06.18.15

A rose by any other name? The bright orange-red fruits of the flowering Rosa rugosa plant have been called many things: beach tomatoes, beach plums (incorrectly), and in their native Japan, shore eggplants. High in Vitamin C and iron, they were once used to ward off scurvy, but today are commonly used in jellies, liqueurs, and teas.

Where to look: Close to the ocean, near dunes and beach paths. Rosa rugosa is easily identified by bright white and pink flowers that begin to bloom in June; rose hips begin to ripen in July.

06.18.15

A gin and tonic is lovely and a glass of Provençal rosé can be delightful. But let’s face it, when the thermometer begins to hit summer highs, there is nothing as cooling as a frosty mug of beer. Perhaps that’s why beer is one of the world’s oldest beverages. Patrick McGovern, scientific director of the Biomolecular Archeology Project for Cuisine, Fermented Beverages, and Health at the University of Pennsylvania Museum, has traced the earliest confirmed barley beer to the central Zagros Mountains of Iran and dated it to c. 3,400–3,000 B.C.

Jessica B. Harris

05.01.15

Farm-to-table. Locavore. Seasonal. Organic. Heirloom. These are terms that have been driving cutting-edge food and enriching the culinary vocabulary in the past few decades. Before then? Not so much.

Florence Fabricant

05.01.15

With the first crocuses behind us and the passing of mud season, our thoughts turn to warmer weather. In the bar as in the wardrobe, it’s time to pivot from the heavier items that sate in the cold months to spring and summer’s lighter offerings.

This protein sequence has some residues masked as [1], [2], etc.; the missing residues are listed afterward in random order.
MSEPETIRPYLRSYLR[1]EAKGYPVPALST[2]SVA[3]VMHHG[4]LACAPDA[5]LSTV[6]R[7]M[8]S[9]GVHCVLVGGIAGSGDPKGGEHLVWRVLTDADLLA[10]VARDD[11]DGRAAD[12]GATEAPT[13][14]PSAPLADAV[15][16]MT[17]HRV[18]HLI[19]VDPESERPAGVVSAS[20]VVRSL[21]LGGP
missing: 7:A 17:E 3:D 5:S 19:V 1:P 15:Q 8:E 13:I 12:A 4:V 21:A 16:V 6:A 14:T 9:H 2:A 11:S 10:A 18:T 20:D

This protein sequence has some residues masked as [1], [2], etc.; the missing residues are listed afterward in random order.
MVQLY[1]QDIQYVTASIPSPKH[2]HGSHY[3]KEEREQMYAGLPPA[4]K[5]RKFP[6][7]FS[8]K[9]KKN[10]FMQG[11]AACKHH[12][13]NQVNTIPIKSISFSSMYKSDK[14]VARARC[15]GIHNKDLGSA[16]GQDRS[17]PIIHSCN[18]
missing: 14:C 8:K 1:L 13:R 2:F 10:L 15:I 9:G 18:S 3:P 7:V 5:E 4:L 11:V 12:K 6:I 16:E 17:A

Jessica B. Harris

05.01.15

There’s no conspiracy or anything – in fact, people will be happy to tell you if you ask. It’s just that some of the best food on the Vineyard is hidden. You need to find the back door, or the side door, or the dirt driveway with no sign. Timing is everything, too. If you want Back Door Donuts or Chilmark Chocolates or armfuls of wild watercress and bucketfuls of mussels, you need to know what hour, what day, and what season to go hunting for them.

Susie Middleton

11.11.14

You are what you eat. But new evidence shows you may also be the product of how you eat. In the new book Home for Dinner (AMACOM, $16), author Anne K. Fishel makes the case for putting mealtime back at the center of family life. And while there are plenty of recipes provided, this isn’t just about nutrition.

11.11.14

Beetlebung, Mocha Mott’s, Espresso Love, and the Keurig machine at Martha’s Vineyard Savings Bank keep the Island well caffeinated with an array of coffee ranging from Arabica to mocha/java. But it’s tea – not coffee – that has a longstanding Vineyard history going back centuries. After all, we even have a Tea Lane. Originally known as Dye-leaf Road, the way was used by those in search of wild indigo and other botanicals.

Jessica B. Harris

11.11.14

Here I thought I was Ms. Brussels Sprouts. I roasted them, I braised them, I sauteed them, I stir-fried them. Honestly, I was nothing short of a Brussels sprout cheerleader, enthusiastically embracing this cute little brassica that bore the unfortunate burden of a dark past. Once the soggy poster boy for horrid prep-school cuisine, cooked to death by a fateful dunk in a cauldron of boiling water, now the little vegetable was finally caramelizing its way to a sweet and crispy new life.

Susie Middleton

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